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New AACS Fix Hacked in a Day


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The ongoing war between content producers and hackers over the AACS copy protection used in HD DVD and Blu-ray discs produced yet another skirmish last week, and as has been the case as of late, the hackers came out on top.

The hacker "BtCB" posted the new decryption key for AACS on the Freedom to Tinker web site, just one day after the AACS Licensing Authority (AACS LA) issued the key. In true tongue-in-cheek hacker fashion, the hacker posted the 128-bit key as a method of decrypting a small haiku that they placed on the same page, noting that it just might accidentally (wink, wink) be the same key that will decrypt new high-definition discs as well.

The AACS protection method is quite convoluted, and it's worth taking a brief look back at how the cracks have slowly chipped away at its effectiveness:


All the items on the disc itself—the Master Key Block or MKB, the Volume ID, the encrypted title key, and the encrypted content—can be read directly off the disc. The MKB contains multiple encrypted copies of the media key, and when decrypted by unique Device Keys (each standalone player and software player has its own) provides the master Processing Key (Km—the yellow line above). An earlier hack removed the need to find the Private Host Key, so a simple AES-G encryption with the Processing Key and Volume ID is all that is needed to generate the Volume Unique Key (Kvu). The Kvu is then combined with the encrypted title key stored on the disc to create the Title Key (Kt) that can then be used to unprotect all the content on the disc. Some of the first AACS hacks simply read the Kvu directly from memory when running a software-based player such as WinDVD, but mandatory software updates keep closing this loophole.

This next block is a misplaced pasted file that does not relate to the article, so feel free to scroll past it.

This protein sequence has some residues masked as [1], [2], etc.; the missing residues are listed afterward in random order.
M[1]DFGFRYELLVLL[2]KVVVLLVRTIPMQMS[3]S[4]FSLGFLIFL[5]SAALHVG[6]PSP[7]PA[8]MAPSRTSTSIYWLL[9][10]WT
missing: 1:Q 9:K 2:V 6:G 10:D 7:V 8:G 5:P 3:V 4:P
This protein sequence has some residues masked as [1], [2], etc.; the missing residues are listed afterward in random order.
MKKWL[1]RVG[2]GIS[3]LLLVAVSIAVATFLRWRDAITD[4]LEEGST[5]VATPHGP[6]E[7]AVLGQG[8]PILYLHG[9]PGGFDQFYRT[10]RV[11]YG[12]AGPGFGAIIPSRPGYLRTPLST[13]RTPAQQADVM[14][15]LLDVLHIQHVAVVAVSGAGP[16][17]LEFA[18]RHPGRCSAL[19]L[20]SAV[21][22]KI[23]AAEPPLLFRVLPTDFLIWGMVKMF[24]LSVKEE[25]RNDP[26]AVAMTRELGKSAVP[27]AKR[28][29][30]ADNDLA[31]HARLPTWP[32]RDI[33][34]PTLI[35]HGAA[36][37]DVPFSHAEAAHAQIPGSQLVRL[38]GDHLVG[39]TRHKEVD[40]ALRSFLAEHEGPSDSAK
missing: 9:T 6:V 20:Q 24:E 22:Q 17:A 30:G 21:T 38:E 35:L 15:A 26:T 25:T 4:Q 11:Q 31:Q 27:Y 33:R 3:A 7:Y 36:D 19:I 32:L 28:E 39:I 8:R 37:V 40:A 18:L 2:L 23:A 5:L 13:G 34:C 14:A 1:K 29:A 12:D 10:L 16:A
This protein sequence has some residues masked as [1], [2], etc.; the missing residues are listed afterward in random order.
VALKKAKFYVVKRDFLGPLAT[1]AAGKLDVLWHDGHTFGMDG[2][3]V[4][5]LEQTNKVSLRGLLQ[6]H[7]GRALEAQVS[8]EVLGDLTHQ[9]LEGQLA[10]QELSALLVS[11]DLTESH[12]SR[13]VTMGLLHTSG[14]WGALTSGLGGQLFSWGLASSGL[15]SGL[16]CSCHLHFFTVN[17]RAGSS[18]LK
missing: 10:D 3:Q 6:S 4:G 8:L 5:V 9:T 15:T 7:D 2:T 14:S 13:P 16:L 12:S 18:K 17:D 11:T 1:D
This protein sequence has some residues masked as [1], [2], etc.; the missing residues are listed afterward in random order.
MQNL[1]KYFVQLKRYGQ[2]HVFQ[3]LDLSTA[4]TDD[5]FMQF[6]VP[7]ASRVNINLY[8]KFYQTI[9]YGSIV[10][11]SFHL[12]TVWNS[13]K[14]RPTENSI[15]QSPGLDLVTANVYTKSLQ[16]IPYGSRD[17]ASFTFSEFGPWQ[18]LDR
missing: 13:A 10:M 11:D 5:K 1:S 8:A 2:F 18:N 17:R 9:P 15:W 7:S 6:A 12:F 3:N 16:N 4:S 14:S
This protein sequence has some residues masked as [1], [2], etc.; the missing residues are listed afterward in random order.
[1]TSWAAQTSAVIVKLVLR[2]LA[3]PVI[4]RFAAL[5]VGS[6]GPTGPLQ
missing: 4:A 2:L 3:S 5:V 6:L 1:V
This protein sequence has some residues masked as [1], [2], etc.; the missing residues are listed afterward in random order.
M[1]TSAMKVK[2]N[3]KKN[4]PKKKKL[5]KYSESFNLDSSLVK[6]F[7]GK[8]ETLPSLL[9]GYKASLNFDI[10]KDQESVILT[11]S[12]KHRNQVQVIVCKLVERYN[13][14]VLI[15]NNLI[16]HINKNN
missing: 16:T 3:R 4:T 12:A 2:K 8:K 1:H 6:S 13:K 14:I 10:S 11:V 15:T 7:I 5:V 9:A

The AACS LA is not happy about these Processing Keys being released. When previous keys were leaked, the organization vowed that it would remove the keys from the Internet with cease-and-desist orders. Predictably, this only encouraged people to post them more. The whole series of affairs evokes memories of when DVD decryption was all the rage, and the DeCSS code wound up being printed on t-shirts to express the futility of trying to sue anyone who used or even knew about it. The decryption code for AACS cannot fit easily on a t-shirt, but the 128-bit Processing Keys can, and it's clear that no matter how many times the AACS LA revokes old keys, the new ones are going to be found and released.

In the end, the extra money spent developing the intricate and complex AACS system gave hackers a diverting game to play while they went about their work, a game that looks likely to continue. AACS does stop casual copying, but it hasn't prevented unencrypted HD content from being distributed over the Internet. This doesn't mean the AACS LA is giving up, however. Blu-ray discs with a further layer of copy protection called BD+ are rumored to be nearing delivery, which will give hackers more work to do.


Keeps going and going and going and going and going and going and going and going and going and going and going and going and going and going and going and going and going and going and going and going and going and going and going and going and going and going and going and going and going and...

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